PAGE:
– This is worldwide unique gadgets. No one else on this planet can do what we do, says Jerker Delsing, Professor at EISLAB at Luleå University.
The cleanroom was inaugurated by Luleå's Mayor Yvonne Stålnacke and Pro Vice-Chancellor Birgitta Bergvall-Kåreborn.
– For Luleå, it is important that the university continues to develop and continues to be at the forefront, says Yvonne Stålnacke.
Birgitta Bergvall-Kåreborn stressed laboratory's importance for future trends in networked society, the Internet of Things (such as machines, vehicles, goods and household appliances equipped with small built-in sensors and computers that can perceive its environment and interact with it) and Pervasive Computing.
– The cleanroom is a prerequisite for us if we want to be able to produce research results that contribute to an attractive and sustainable society, says Birgitta Bervall-Kåreborn.
– But to achieve these visions, we need to constantly develop new technologies that are smaller, more robust and more energy efficient.
New construction methods for electronics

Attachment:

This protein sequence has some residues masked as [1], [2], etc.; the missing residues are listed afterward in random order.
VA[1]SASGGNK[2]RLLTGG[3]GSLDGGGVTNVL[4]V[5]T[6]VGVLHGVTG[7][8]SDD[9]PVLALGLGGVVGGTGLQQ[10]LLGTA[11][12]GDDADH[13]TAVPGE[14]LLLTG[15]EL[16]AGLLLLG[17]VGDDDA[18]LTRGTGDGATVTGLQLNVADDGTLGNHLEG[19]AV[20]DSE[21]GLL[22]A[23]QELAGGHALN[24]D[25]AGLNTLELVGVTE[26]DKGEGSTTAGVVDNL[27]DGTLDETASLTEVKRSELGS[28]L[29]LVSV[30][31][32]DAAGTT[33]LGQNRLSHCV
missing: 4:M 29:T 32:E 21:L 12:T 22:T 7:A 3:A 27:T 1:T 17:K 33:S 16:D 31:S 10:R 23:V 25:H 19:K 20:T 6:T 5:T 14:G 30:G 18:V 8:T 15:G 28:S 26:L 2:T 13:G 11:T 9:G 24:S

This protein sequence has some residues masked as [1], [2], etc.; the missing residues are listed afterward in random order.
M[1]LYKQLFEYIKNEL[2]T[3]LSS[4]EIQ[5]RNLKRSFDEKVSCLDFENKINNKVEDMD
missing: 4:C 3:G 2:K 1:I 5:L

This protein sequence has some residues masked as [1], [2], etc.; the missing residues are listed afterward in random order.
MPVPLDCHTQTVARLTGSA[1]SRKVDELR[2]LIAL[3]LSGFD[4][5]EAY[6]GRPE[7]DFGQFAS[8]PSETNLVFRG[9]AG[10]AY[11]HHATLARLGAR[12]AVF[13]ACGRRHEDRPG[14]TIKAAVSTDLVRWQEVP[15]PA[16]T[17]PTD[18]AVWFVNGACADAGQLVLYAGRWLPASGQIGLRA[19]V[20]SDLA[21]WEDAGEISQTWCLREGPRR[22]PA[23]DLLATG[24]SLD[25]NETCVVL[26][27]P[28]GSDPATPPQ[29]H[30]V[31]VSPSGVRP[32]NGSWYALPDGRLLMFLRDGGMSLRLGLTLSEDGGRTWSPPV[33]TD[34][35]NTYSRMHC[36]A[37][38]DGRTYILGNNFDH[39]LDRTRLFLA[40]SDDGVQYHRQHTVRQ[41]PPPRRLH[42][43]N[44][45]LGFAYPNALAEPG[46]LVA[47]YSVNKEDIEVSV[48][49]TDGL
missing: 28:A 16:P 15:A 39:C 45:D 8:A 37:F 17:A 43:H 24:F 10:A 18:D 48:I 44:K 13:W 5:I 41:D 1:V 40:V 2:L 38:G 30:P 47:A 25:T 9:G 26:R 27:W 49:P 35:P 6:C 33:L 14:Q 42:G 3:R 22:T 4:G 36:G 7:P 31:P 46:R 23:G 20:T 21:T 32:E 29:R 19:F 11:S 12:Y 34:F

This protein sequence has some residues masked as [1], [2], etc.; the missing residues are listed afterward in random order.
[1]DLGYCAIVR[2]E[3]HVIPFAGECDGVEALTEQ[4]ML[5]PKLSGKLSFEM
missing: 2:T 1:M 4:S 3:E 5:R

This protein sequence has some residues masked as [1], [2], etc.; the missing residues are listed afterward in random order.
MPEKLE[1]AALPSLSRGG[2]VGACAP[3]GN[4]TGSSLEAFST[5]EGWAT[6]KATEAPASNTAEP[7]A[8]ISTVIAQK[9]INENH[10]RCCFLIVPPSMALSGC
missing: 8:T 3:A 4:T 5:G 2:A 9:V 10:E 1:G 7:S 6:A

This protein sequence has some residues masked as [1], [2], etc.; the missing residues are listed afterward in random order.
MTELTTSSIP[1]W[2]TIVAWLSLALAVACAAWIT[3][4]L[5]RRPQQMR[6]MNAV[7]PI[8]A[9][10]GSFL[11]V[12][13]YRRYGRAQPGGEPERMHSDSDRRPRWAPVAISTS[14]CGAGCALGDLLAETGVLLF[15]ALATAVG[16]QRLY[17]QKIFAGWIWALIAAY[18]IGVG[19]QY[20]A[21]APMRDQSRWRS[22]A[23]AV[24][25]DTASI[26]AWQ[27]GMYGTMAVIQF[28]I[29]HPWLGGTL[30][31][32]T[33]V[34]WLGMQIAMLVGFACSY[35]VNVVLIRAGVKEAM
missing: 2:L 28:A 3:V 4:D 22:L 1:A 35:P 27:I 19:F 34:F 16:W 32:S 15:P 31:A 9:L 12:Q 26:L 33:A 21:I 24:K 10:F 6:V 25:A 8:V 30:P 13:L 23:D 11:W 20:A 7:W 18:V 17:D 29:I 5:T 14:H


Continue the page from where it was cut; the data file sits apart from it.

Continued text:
The research that will be conducted in the clean room is about new construction methods for electronics in general, and circuit boards in particular. The goal is to reduce the possible dimensions of circuits board from the current tenths of a millimeter down to a micron.
Today's technology is based on encapsulated electronics. If encapsulation can be removed from the process and we manage to reduce the size of the circuit boards, several positive effects will occur. The cost of production will become lower, when the leaders will be shorter they require less power and the electronics become faster.
Future electronics production will be done by so-called Sequential Build Up (SBU). SBU technology means that electronic circuits are produced using the sequential structure in which the chip and passive components, connectors and power supply installed with the help of a solderless, additive manufacturing process. This process can be a breakthrough for the production of embedded systems in small dimensions.
Clean environment for sensitive components
Electronic components are sensitive to dust particles, air brown microbes, aerosol particles and chemical vapors. Therefore, an absolutely clean environment and the researchers who are in the lab must wear protective suits and pass an airlock before they go into the lab.
– To create technology understanding and addressing these kinds of processes takes time. The clean room will enable us to continue development forward and maintain our place in the forefront of research, says Jerker Delsing.
Researchers at the Department EISLAB at Luleå University of Technology challenge the conventional technology, and predicts that the traditional process of chip encapsulation and soldering will be replaced with the built-in components based on SBU technology.